Image by Sakki/Rex Features (from
  • It’s vital that front line services, including doctors, police, teachers and social services, are well trained so that they can respond to the mere whiff of domestic abuse before it escalates.  Joined up thinking is essential, sharing of records and reporting of signs however slight. 
  • Residents, employers and businesses must be encouraged to report it when they see it, hear it or suspect it - neighbours acting as the eyes and ears on the street.
  • Families must be strengthened by promoting positive family role models and values, together with nurturing communities where individuals are responsible for one another.
  • Tighter controls on the availability of violent and sexually explicit films, programmes, music and games must be put in place.
  • A tougher stance on sentencing must be taken by the justice system with offenders serving a decent spell in prison; short sentences send out the message that a victim’s life is of little value.
  • Rehabilitation of offenders must be a key part of the solution, as perpetrators of domestic violence need help as well as punishment.
  • After the consultation, Southwark council must embark on a multi-platform campaign aimed at men and women across Southwark, with the aim of destroying outdated gender stereotypes around the roles of victim and perpetrator.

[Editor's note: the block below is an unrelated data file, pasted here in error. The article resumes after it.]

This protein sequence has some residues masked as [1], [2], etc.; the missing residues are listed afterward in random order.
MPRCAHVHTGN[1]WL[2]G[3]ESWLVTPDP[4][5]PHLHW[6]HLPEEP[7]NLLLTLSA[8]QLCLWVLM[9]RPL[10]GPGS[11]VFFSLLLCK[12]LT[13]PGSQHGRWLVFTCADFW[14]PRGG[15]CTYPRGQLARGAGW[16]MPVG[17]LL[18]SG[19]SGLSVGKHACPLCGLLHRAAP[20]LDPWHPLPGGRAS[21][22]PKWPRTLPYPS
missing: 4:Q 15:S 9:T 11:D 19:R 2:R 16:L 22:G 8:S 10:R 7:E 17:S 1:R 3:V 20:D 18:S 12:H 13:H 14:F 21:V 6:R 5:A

Image from

One last thing: both gay and heterosexual men are victims of abuse, so are gay women.  Southwark Council is right in its desire to learn more about other situations where domestic abuse may be happening.  However, it’s a shame that its proposed Women’s Safety Charter fails to address the sexual harassment experienced by everyone, including men.  Don’t agree?  You should do – domestic abuse and harassment are issues that affect us all...

More information:

Domestic Abuse: Southwark Council's Online Consultation (closes Friday 17th October)

Women's Safety Charter: Southwark Council 

Standing Together Against Domestic Violence

National Domestic Violence Helpline